Skip to main content

Jason Van Dyke Is Convicted on Murder and Aggravated Battery Charges

On Friday, a jury convicted Jason Van Dyke, a white Chicago police officer, of the second-degree murder of black 17-year-old Laquan McDonald.

McDonald was shot 16 times while holding a small folding knife nearly four years ago, on October 20th, 2014. The jury deliberated for close to eight hours before coming to a decision.

The McDonald case began receiving national attention after journalists and activists noted discrepancies in the official police narrative. Calls to release the dashboard camera video, including a Freedom of Information Act request, were met with refusals from the city for over a year, until a Cook County judge ordered the video released to the public in November of 2015. The video showed McDonald walking away from the officers when Van Dyke opened fire; previously, police claimed McDonald lunged at the police before he was shot.

After the video became public, Van Dyke was charged with first-degree murder—the first time a Chicago cop received that charge for an on-duty incident in nearly 35 years. Before the jury read its verdict, the judge explained to the courtroom that second-degree murder is not "really a lesser charge." Jurors were told to convict on second-degree if they concluded that Van Dyke thought he was behaving reasonably at the time. Van Dyke was also found guilty of 16 counts of aggravated battery, one for each shot, and acquitted of a count of official misconduct. He is the first Chicago officer convicted of murder for an on-duty shooting in almost five decades.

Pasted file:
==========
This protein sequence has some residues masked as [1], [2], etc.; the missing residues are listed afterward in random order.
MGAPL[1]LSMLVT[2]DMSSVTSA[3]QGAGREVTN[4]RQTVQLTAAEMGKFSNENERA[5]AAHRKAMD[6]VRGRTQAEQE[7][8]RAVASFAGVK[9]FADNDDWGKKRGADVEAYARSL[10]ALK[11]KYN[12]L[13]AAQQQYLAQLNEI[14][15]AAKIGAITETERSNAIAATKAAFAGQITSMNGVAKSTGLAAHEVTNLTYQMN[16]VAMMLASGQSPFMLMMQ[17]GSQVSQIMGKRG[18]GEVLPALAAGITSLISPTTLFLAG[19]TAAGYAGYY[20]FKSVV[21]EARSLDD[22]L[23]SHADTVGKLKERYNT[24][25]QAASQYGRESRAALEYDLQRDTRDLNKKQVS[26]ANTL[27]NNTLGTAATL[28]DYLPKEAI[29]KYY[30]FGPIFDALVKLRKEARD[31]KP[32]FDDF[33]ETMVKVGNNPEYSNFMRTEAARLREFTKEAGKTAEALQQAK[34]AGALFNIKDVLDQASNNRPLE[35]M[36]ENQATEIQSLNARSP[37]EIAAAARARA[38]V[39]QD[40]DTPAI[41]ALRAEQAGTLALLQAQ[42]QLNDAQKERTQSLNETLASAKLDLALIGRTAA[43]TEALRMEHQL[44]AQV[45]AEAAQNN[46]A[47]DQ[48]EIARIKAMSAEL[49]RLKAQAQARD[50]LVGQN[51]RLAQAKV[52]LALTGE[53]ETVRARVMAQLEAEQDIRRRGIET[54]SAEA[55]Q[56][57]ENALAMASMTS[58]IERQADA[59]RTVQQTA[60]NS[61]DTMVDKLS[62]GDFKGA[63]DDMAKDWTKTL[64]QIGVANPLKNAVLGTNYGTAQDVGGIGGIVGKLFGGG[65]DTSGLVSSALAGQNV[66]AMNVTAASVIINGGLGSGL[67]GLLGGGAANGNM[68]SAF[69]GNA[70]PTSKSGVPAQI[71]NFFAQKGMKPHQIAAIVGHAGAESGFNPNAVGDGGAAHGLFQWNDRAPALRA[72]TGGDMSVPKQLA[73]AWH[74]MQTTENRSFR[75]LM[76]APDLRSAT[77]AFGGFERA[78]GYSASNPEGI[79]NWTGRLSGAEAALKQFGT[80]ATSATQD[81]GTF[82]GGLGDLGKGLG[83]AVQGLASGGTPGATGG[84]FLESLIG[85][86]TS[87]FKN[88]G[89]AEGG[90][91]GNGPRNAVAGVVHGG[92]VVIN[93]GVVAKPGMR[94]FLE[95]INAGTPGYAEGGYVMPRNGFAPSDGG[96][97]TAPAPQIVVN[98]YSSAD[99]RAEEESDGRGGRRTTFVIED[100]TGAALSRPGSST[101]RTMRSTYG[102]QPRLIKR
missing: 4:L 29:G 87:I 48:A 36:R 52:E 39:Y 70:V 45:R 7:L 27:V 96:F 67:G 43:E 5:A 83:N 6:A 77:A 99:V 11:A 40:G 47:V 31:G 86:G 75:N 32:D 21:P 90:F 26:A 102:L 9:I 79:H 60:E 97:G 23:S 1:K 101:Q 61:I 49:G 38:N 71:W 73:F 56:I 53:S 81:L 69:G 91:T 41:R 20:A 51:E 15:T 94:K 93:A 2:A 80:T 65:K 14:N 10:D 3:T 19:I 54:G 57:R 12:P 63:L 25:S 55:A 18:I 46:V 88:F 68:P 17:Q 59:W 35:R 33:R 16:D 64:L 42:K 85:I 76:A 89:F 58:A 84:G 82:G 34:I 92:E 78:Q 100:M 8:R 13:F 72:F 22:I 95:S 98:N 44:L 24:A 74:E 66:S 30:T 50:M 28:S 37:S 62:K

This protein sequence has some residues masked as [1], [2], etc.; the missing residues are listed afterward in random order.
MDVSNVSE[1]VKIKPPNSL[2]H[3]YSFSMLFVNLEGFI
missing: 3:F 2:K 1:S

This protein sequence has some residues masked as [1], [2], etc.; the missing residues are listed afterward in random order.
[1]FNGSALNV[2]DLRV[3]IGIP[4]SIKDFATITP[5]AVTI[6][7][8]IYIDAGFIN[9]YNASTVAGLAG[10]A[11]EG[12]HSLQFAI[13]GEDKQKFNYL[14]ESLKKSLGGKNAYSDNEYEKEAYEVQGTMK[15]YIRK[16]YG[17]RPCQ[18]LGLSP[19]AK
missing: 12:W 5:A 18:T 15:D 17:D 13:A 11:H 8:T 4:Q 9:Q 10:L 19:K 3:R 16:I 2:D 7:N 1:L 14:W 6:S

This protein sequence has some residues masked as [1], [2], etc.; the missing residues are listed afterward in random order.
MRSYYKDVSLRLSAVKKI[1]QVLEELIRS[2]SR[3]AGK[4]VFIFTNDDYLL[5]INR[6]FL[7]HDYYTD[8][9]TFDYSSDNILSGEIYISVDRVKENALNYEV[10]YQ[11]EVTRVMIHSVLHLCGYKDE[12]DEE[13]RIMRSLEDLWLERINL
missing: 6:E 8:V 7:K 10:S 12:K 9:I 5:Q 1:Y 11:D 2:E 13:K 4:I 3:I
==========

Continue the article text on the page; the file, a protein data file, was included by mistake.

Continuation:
Trials for officers who shoot civilians are rare, and convictions are even more so, despite the fact that police kill thousands of people each year. When the victims are dead, they can't provide their side of the story for a jury. Van Dyke and his lawyers used this, bringing in witnesses to testify to McDonald's past drug use and violence. Additionally, precedent allows officers a wide latitude of force, and many jurors are willing to give them the benefit of the doubt. That's one of many reasons why even the cops who do go to trial so rarely face conviction.

The fallout has been felt across Chicago: Mayor Rahm Emanuel fired police superintendent Garry McCarthy, the deputy chief retired, three other officers were criminally charged for covering up the shooting, Cook County State's Attorney Anita Alvarez badly lost her re-election campaign, internal reports and recommendations called for the firing of multiple officers, a Department of Justice probe found that the Chicago Police Department often engaged in excessive force and civilian abuses, and Emanuel declined to seek re-election.